Microtubules Maintain asymmetric cell shapes and coordinate complex cell movements, specifically serving as highways for transport of secretory vesicles within cell, serves as main structural/functional component of cilia and flagella.
Microfilaments Play a vital role in various cellular contractile systems, including muscle contraction and amoeboid movement; serve as a mechanical stiffener for microvilli. Found in Cytoskeleton.
Intermediate filaments Irregular, threadlike proteins. Help resist mechanical stress. Found in Cytoskeleton
Cytosol The semiliquid portion of the cytoplasm that surrounds the organelles. It is highly organized and gel-like with differences in composition. Found in Cytoskeleton.
Cilia Short, tiny hair like protusions usually found in large numbers on the surface of a ciliated cell.
Flagella Long, whip like appendages; typically, a cell has one or a few flagella at most.
Mitosis The DNA containing chromosomes of the nucleus are replicated, resulting in two identical sets.
Free ribosomes Synyhesize proteins for use within the cytosol.
Describe exocytosis A secretory vessicle fuses with the plasma membrane, releasing the vesicle contents to the cell exterior, The vesicle membrane becomes part of the plasma membrane.
Describe endocytosis Materials from the cell exterior are enclosed in a segment of the plasma membrane that pockets inward and pinches off as an endocytic vesicle.
Describe pinocytosis A droplet of ECF is taken up nonselectively. First the plasma membrane dips inwardly to form a pouch that contains a small amount of ECF, and then seals at the surface of the pouch, trapping the contents in a small endosome.
Describe phagocytosis Large multimolecular particles are internalized. Only a few specialized cells are capable of phagocytosis, most notably white blood cells.
Cellular respiration Refers collectively to the intracellular reactions in which energy rich molecules are broken down to form ATP, using O2 and producing CO2 in the process.
What are the stages of cellular respiration> Glycolysis, Citric Acid Cycle, and Oxidative Phosphorulation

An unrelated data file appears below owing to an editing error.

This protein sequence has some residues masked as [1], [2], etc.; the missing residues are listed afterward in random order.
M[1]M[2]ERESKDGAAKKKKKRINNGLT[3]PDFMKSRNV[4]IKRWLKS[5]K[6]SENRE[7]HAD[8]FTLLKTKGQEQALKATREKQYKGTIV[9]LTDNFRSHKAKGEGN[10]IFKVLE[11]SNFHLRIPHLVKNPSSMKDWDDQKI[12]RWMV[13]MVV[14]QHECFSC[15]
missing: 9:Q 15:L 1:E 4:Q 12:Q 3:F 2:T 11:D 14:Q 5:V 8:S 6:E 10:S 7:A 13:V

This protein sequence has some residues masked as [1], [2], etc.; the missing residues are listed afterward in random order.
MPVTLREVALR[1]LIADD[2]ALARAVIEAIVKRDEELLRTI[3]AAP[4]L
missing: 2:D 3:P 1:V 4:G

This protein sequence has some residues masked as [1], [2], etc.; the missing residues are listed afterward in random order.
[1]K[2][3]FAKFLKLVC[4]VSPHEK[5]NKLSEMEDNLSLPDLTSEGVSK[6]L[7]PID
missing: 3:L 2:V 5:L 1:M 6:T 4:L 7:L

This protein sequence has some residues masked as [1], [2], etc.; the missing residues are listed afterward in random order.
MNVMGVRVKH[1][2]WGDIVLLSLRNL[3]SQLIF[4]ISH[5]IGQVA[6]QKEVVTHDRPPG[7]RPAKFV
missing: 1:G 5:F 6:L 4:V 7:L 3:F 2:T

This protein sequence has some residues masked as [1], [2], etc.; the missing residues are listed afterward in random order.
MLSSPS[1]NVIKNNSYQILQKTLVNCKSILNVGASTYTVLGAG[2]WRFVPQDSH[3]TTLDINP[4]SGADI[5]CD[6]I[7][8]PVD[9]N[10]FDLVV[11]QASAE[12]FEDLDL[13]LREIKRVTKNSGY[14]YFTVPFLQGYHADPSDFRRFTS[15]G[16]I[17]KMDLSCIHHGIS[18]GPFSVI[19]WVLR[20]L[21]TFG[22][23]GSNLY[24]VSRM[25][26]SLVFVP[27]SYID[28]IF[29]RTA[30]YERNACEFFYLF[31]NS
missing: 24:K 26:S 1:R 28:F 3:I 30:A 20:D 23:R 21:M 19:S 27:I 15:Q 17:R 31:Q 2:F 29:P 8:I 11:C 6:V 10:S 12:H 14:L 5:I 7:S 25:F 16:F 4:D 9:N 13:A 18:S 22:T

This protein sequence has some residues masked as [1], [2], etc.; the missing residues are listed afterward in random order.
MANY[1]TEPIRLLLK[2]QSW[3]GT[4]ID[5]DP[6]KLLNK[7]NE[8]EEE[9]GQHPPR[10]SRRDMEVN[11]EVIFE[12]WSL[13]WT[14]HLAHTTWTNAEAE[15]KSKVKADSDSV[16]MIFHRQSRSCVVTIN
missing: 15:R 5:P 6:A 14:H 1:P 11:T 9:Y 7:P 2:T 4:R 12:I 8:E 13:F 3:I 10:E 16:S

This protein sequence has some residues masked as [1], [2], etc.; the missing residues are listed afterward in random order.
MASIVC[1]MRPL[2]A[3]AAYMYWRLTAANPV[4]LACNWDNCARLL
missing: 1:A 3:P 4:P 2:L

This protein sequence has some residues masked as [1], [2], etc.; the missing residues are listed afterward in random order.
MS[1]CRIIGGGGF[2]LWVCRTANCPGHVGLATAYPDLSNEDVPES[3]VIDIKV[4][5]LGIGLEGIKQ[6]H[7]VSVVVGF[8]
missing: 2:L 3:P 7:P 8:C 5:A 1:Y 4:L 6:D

What is Glycolysis A chemical process involving 10 sequential reactions that break down glucose, a six carbon sugar molecule, into two pyruvate molecules, each with 3 carbons.
What happens during glycolysis? Glycolysis splits glucose (6 carbons) into two pyruvate molecules (three carbons each), with a net yield of 2 ATP plys 2 NADH (available for further energy extraction by the electron transport system)
Describe the Citric Acid Cycle A cyclical series of 8 biochemical reactions that are catalyzed by the enzymes of the mitochondrial matrix. Also known as the Kreb's Cycle.
What happens during the Citric Acid Cycle? The two carbons entering the cycle by means of acetyl-CoA are eventually converted to CO2 with oxaloacetate, which accepts acetyl-CoA, being regenerated at the end of the cyclical pathway. The hydrogens released bind to NAD+ and FAD for further processing
Describe Oxidative Phosphorylation The process by which ATP is synthesized using energy released by electrons as they are transferred to O2. This process involves two groups of proteins: electron transport system and ATP synthase.
Electron transport system Consists of electron carriers found in four large stationary protein complexes, numbered I, II, III, and IV, along with two highly mobile electron carriers - cytochrome c and ubiquinone, which shuttle electrons between the major complexes.
ATP Synthase Consists of a basal unit embedded in the inner membrane, connected by a stalk to a headpiece located in the matrix, with the stator bridging the basal unit and headpiece.
Chemiosis ATP production in mitochondria catalyzed by ATP synthase, which is activated by flow of H+ down a concentration gradient established by the electron transport system.
Describe the functions of NAD and FAD They are both carriers for hydrogen molecules where the hydrogen can be further processed by the electron transport system.
State and explain the First Law of Thermodynamics Energy can be neither created no destroyed. Therefore, energy is subject to the same kind of input-output balance as are the chemical components of the body, such as water and salt.
Describe oxidation reduction reactions 1 molecule loses an electron (Oxidation) and 1 molecule gains an electron (Reduction) OIL RIG
What happens when oxygen is not available during glycolysis? 2 pyruvates produce 2 Lactates, also known as lactic acid.
The Linking Step During cellular respiration, this is where glycolysis and the Kreb's Cycle (or Citric Acid Cycle) are linked. Pyruvate tranfers carbons to the acetyl group, forming acetyl - CoA.
Describe chemiosmotic coupling The production of ATP via a proton (H+) gradient (protein pump).
Distinguish between endergonic and exergonic reactions Endergonic reactions require energy while exergonic reactions release energy.